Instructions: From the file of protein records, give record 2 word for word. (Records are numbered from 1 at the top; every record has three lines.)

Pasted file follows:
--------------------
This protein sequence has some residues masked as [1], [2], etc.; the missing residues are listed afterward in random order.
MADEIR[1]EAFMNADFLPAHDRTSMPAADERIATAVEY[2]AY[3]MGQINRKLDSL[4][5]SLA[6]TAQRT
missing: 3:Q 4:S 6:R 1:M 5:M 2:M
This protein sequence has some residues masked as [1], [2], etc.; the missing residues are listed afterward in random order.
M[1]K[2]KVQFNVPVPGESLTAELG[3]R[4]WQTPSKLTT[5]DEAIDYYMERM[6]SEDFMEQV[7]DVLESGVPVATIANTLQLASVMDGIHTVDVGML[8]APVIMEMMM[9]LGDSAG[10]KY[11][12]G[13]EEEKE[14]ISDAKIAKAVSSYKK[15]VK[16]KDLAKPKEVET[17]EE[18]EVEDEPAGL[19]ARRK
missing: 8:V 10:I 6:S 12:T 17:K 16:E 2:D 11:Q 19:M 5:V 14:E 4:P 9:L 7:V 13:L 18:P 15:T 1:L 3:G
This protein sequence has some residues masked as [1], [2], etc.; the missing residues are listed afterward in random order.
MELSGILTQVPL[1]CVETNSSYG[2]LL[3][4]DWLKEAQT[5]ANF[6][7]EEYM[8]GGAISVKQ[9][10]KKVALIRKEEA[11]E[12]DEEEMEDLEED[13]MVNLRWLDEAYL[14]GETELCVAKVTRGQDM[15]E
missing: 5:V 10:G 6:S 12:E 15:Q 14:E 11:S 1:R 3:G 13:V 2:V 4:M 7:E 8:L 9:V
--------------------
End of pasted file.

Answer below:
This protein sequence has some residues masked as [1], [2], etc.; the missing residues are listed afterward in random order.
M[1]K[2]KVQFNVPVPGESLTAELG[3]R[4]WQTPSKLTT[5]DEAIDYYMERM[6]SEDFMEQV[7]DVLESGVPVATIANTLQLASVMDGIHTVDVGML[8]APVIMEMMM[9]LGDSAG[10]KY[11][12]G[13]EEEKE[14]ISDAKIAKAVSSYKK[15]VK[16]KDLAKPKEVET[17]EE[18]EVEDEPAGL[19]ARRK
missing: 8:V 10:I 6:S 12:T 17:K 16:E 2:D 11:Q 19:M 5:V 14:E 4:P 9:L 7:V 13:L 18:P 15:T 1:L 3:G